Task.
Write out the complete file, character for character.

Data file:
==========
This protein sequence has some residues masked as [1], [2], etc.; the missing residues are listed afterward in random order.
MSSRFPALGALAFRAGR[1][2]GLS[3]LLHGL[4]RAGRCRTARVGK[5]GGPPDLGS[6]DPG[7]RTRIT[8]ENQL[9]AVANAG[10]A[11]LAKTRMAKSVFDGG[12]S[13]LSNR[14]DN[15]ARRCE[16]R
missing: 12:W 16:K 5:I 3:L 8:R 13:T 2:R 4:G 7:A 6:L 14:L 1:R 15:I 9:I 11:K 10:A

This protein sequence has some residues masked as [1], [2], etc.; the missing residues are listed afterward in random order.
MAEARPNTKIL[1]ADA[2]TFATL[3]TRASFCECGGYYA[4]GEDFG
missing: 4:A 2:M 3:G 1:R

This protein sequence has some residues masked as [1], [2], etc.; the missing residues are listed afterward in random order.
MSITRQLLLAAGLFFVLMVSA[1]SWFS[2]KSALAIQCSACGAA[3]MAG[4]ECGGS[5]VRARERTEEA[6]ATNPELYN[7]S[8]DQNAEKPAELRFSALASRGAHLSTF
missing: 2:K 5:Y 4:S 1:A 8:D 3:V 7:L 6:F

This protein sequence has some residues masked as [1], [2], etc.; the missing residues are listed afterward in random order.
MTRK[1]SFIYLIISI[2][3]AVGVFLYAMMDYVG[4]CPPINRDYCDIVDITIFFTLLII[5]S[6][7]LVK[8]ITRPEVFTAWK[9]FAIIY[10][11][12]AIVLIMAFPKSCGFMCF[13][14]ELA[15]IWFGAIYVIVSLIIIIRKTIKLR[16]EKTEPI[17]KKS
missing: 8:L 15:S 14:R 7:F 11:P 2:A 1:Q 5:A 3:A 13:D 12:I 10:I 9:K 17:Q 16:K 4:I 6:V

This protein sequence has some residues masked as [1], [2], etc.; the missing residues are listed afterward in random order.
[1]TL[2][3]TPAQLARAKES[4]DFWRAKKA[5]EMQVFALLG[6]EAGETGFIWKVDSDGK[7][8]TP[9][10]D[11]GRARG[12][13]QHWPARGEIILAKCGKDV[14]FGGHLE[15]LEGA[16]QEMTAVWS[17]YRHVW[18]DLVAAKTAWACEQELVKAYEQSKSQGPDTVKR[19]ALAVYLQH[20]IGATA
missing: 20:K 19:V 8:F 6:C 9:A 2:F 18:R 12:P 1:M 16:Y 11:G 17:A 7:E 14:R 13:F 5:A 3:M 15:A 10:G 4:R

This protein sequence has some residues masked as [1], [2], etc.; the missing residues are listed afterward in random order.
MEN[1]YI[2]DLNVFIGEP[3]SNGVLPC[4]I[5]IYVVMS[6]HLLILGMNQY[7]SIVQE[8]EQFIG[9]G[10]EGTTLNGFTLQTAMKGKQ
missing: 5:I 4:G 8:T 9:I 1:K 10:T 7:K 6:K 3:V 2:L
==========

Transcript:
This protein sequence has some residues masked as [1], [2], etc.; the missing residues are listed afterward in random order.
MSSRFPALGALAFRAGR[1][2]GLS[3]LLHGL[4]RAGRCRTARVGK[5]GGPPDLGS[6]DPG[7]RTRIT[8]ENQL[9]AVANAG[10]A[11]LAKTRMAKSVFDGG[12]S[13]LSNR[14]DN[15]ARRCE[16]R
missing: 12:W 16:K 5:I 3:L 8:R 13:T 2:R 4:G 7:A 6:L 14:L 1:R 15:I 9:I 11:K 10:A

This protein sequence has some residues masked as [1], [2], etc.; the missing residues are listed afterward in random order.
MAEARPNTKIL[1]ADA[2]TFATL[3]TRASFCECGGYYA[4]GEDFG
missing: 4:A 2:M 3:G 1:R

This protein sequence has some residues masked as [1], [2], etc.; the missing residues are listed afterward in random order.
MSITRQLLLAAGLFFVLMVSA[1]SWFS[2]KSALAIQCSACGAA[3]MAG[4]ECGGS[5]VRARERTEEA[6]ATNPELYN[7]S[8]DQNAEKPAELRFSALASRGAHLSTF
missing: 2:K 5:Y 4:S 1:A 8:D 3:V 7:L 6:F

This protein sequence has some residues masked as [1], [2], etc.; the missing residues are listed afterward in random order.
MTRK[1]SFIYLIISI[2][3]AVGVFLYAMMDYVG[4]CPPINRDYCDIVDITIFFTLLII[5]S[6][7]LVK[8]ITRPEVFTAWK[9]FAIIY[10][11][12]AIVLIMAFPKSCGFMCF[13][14]ELA[15]IWFGAIYVIVSLIIIIRKTIKLR[16]EKTEPI[17]KKS
missing: 8:L 15:S 14:R 7:F 11:P 2:A 1:Q 5:A 3:A 13:D 12:I 10:I 9:K 17:Q 16:K 4:I 6:V

This protein sequence has some residues masked as [1], [2], etc.; the missing residues are listed afterward in random order.
[1]TL[2][3]TPAQLARAKES[4]DFWRAKKA[5]EMQVFALLG[6]EAGETGFIWKVDSDGK[7][8]TP[9][10]D[11]GRARG[12][13]QHWPARGEIILAKCGKDV[14]FGGHLE[15]LEGA[16]QEMTAVWS[17]YRHVW[18]DLVAAKTAWACEQELVKAYEQSKSQGPDTVKR[19]ALAVYLQH[20]IGATA
missing: 20:K 19:V 8:F 6:C 9:A 2:F 18:R 12:P 1:M 16:Y 11:G 17:A 7:E 14:R 13:F 5:A 3:M 15:A 10:G 4:R

This protein sequence has some residues masked as [1], [2], etc.; the missing residues are listed afterward in random order.
MEN[1]YI[2]DLNVFIGEP[3]SNGVLPC[4]I[5]IYVVMS[6]HLLILGMNQY[7]SIVQE[8]EQFIG[9]G[10]EGTTLNGFTLQTAMKGKQ
missing: 5:I 4:G 8:T 9:I 1:K 10:T 7:K 6:K 3:V 2:L